For that matter, the Soviet Union's first attack helicopter, the Mi-24 "Hind" could qualify. The Hind was modified from the Mi-8 transport helicopter, and still retains a troop carrying capability. It is also heavily armed and armored, making it extremely difficult to shoot down without dedicated anti-aircraft weapons. However, it also has several glaring flaws. For starters, the Mi-24 can't take off vertically if it has a full complement of troops and ammunition, requiring the use of a runway. It also isn't very maneuverable. Part of this is due to the heavy weight of the aircraft, but the design of the hardpoint wings can cause the Hind to Dutch roll and crash. These tend to give the Hind the characteristics of a slow, albeit heavily armored airplane, as opposed to a nimble helicopter. The Hind's armament is also not very impressive. Although modern versions are equipped with a powerful cannon and numerous rockets, it has very limited anti-tank capabilities, using only four anti-tank guided missiles (as opposed to the typical eight to sixteen, depending on mission requirements, of most other attack helicopters). Ironically, the qualities that make it lacking in the sort of armor-rich environment that World War Three would have been make it very useful in the low-intensity, asymetric warfare that became common in the Cold War and post-Cold War period.
The Messerschmitt Me-262 Schwalbe, the world's first jet fighter. While fast enough to leave any Allied plane in its contrails and an excellent bomber interceptor, its engines were prone to mechanical problems and required high temperature alloys that Germany didn't have enough of. It also required more fuel than the Germans could afford to ration to it. And then, if that weren't enough, some idiot with too much power decided the 262 should be a fighter-bomber so they could take the fight to the British Isles again. Three guesses how that worked out.
Too much has been made of the fighter-bomber decision. Hitler was right in believing that the 262 would be the only aircraft capable of penetrating the air umbrella over an Allied invasion fleet, though it wasn't ready in time, and the fighter-bomber issues only delayed production by about a month. And by that point in the war ALL fighters were effectively fighter bombers, as the Allies realized that fighters made effective ground attack aircraft and used them to replace dead-end types like dive bombers. And even if the Me 262 had gone straight to fighter units their primary opponent, the P-51 Mustang, still would have outnumbered them 60-1.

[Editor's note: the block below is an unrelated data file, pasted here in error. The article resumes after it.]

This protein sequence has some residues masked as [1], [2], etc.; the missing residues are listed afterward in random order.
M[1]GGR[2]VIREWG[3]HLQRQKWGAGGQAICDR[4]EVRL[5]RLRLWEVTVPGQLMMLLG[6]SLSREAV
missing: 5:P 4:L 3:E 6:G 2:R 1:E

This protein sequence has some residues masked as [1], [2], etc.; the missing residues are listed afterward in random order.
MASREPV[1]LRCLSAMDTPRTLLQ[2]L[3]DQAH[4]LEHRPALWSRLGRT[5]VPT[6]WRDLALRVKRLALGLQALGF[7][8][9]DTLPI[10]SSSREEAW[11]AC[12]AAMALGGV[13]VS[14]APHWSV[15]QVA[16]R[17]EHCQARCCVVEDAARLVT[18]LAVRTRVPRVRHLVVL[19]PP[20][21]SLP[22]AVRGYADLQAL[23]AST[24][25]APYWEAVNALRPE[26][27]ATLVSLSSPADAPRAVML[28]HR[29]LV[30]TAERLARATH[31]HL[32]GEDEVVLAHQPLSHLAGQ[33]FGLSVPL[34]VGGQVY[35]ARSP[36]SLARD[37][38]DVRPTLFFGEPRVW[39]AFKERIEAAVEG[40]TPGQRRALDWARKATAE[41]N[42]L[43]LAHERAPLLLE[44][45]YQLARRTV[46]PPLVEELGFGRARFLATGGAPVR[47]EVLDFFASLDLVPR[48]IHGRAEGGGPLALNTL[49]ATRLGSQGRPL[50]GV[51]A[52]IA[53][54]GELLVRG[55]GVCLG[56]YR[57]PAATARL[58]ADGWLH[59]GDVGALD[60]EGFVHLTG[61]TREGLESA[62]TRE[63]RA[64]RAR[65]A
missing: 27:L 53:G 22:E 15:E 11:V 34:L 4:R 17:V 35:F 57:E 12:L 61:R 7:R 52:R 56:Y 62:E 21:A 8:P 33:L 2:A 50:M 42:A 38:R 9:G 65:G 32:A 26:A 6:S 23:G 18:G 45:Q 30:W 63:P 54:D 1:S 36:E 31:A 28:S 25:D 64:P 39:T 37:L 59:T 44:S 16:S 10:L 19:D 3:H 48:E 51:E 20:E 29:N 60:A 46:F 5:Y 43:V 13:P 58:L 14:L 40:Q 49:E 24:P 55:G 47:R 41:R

Around the end of World War II many rather impressive prototypes of fighter and bomber aircraft had been designed by various American and Russian manufacturers. Innovative uses of old technology (for instance, contra-rotating propellers) made them fast and powerful; sadly, the innovative use of new technology - namely the jet engine - resulted in aircraft that were even faster and more powerful, but also more efficient and less maintenance intensive. Needless to say, this doomed all the new piston-engine planes into never leaving the prototype stage.
Related to the above is the turbo-compound engine. It was a late development that used a turbine placed at the end of the exhaust that would recycle power wasted by the piston engine and add it directly to the driveshaft. The engines thus obtained were very powerful and efficient, but were both maintenance-intensive and impractical: the bigger the turbine was the more efficient the engine became, until someone eventually figured out that you might as well leave the piston engine out altogether and simply use the turbine as a turboshaft.
The turbo-compound could make a comeback. The problem was it put a lot of stress on exhaust valves which would fail and their shards would take out the turbine. A lot of the power that could potentially go to the turbine was also absorbed by those valves. However, if used on a Wankel rotary engine, which has no exhaust valves, turbo-compounding could potentially make a Wankel engine that runs on automotive unleaded gasoline provide fuel economy and horsepower competitive with turboshaft engines, but without the turbo-lag.